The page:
Now that you know exactly why renting sucks, let's talk about all the headaches you're going to have when you decide you want to buy a house for the first time. Many first-time home buyers find just starting the process of buying a home daunting, but with a little guidance and determination, you too can join the ranks of homeowners and start complaining about things like "property values" and "mole crickets." But at least you're accruing equity, right?
The first thing you want to figure out is if you can afford a house. Have a job? Good first step. How much does it pay? (Really, that much? You guys hiring?)
Your first clue that you've got at least the credit to start the home-buying process are those envelopes from your bank that you're probably throwing away without opening that say things like "pre-approved" and "mortgage" on them. Open one up next time and see how much your bank thinks they can afford to lend you. Then call your bank and see how much they'll actually lend you. It'll probably be less, but if they don't hang up in disgust, it's a pretty good sign.
And as a first-timer, you're eligible for special programs that lower your mortgage interest rate and down payment. Though if you have that fabled 20 percent down payment saved up, you're more likely to avoid having to pay mortgage insurance, which is a real kick in the dick once you realize it's essentially a bet that the lender is making against you being able to pay your mortgage – a bet that you have to pay for.
If you're under the impression that, as a first-time home buyer, you'd be better off without a realtor, you're wrong. Your realtor is your best friend throughout the entire process. Yes, they get a commission based on how much you spend, but a good realtor will steer you away from trying to spend everything your bank pre-approved you for and into a house that you can actually afford. They also do most of the legwork of house-hunting for you, looking through listings for something that matches your budget and tastes and bringing you out to look at options that they've already narrowed down. They'll also advise you on things that you just won't think of, like making sure appliances included with the home come with a warranty, or making sure that your potential home isn't built over a Native American burial ground.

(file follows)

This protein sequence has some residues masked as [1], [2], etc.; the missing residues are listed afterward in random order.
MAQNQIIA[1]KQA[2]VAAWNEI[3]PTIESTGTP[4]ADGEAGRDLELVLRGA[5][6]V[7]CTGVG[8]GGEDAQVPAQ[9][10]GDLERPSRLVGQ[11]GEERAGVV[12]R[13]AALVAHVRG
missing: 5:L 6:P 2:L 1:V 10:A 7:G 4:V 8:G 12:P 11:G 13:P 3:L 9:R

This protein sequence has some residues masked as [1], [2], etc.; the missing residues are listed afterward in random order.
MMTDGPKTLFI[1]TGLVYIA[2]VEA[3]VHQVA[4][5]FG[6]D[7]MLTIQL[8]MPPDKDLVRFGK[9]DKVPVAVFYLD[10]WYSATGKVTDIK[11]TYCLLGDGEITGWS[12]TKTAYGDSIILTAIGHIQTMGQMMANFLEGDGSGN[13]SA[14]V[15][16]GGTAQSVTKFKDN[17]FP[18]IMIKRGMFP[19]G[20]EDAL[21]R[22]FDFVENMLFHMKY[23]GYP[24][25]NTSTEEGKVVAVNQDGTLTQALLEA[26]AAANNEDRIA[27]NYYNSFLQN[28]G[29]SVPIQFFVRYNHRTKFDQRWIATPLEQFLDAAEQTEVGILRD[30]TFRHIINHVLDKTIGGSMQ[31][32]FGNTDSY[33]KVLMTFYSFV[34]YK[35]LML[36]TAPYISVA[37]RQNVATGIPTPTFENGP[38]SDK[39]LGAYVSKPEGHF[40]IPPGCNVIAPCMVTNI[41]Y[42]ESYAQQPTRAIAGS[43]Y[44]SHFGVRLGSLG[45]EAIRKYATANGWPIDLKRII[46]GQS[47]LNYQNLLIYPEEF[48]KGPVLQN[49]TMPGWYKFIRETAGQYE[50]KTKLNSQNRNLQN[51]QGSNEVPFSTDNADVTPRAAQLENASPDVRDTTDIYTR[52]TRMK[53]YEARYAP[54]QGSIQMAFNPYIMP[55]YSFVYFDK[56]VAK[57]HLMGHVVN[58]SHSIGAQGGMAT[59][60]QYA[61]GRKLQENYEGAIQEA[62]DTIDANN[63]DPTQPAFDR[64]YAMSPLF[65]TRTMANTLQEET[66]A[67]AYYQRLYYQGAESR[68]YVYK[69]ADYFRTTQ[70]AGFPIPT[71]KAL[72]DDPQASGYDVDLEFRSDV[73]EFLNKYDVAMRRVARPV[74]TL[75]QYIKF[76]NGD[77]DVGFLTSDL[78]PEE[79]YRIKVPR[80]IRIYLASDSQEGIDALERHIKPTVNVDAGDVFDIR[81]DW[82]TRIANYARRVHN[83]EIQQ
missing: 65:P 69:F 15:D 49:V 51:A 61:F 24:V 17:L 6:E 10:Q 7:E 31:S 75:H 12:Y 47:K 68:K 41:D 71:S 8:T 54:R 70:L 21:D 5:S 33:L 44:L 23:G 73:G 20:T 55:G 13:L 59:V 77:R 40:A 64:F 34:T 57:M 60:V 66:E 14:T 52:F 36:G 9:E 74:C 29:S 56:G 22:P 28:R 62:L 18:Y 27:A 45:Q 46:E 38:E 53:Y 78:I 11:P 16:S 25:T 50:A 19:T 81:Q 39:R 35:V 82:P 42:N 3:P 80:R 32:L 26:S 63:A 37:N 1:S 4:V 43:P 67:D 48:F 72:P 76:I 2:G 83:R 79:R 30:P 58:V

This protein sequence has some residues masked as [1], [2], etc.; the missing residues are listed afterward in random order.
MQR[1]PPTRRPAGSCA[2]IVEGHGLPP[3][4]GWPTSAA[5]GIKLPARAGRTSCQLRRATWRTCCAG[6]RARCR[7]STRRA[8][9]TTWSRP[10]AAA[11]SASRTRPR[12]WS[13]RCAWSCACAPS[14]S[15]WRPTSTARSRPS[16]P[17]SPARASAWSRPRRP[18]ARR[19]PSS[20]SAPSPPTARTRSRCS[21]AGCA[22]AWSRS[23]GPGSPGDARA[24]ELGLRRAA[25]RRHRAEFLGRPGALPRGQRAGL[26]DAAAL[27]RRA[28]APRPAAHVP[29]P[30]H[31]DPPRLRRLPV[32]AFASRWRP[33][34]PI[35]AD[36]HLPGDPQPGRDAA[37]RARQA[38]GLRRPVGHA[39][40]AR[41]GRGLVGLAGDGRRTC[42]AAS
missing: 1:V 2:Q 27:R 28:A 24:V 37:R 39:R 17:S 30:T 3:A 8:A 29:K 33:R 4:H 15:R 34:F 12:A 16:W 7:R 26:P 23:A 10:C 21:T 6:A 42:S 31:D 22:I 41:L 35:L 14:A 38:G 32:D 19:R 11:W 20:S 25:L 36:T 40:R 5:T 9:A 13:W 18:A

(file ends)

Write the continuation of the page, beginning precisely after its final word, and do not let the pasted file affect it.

You're going to look at a lot of houses. Like, a lot. And eventually you'll find one that you think is perfect: good location, good price, good layout. You'll talk it over with your significant other. You'll call the realtor to put in an offer. And you'll get a call back telling you that a cash buyer has swooped in to yank your dream home out from under you.
Cash buyers are us common folk's worst enemy during the house hunt, sneaking in with their giant sacks of money and snatching up properties that they probably aren't even going to live in, just to flip them and make a buck. If it makes you feel any better, this happens to so many people that it's become a cliché. And there's always another house that's just as good; maybe even better.
So you found a house you love, the seller accepted your offer, the house passed inspection. Congratulations! You're off to the closing. Hope you don't have carpal tunnel, because you're going to be signing papers for the next hour. And if you thought you could get away with that bullshit squiggle you sign your bar tabs with, think again. The bank wants you to sign, in legible cursive, your full first, middle and last name on what seems like 217 sheets of paper.
You will never be so conscious of your poor penmanship again in your life.
Now that you own a home, get ready for a never-ending stream of improvement projects, whether it be rearranging the furniture in your living room six or seven times to find the optimal configuration or tearing down a wall in the kitchen to improve the flow from room to room.
The possibilities are endless, but Pinterest will give you plenty of ideas of how to keep improving on that home that you thought was perfect – back before you bought it.
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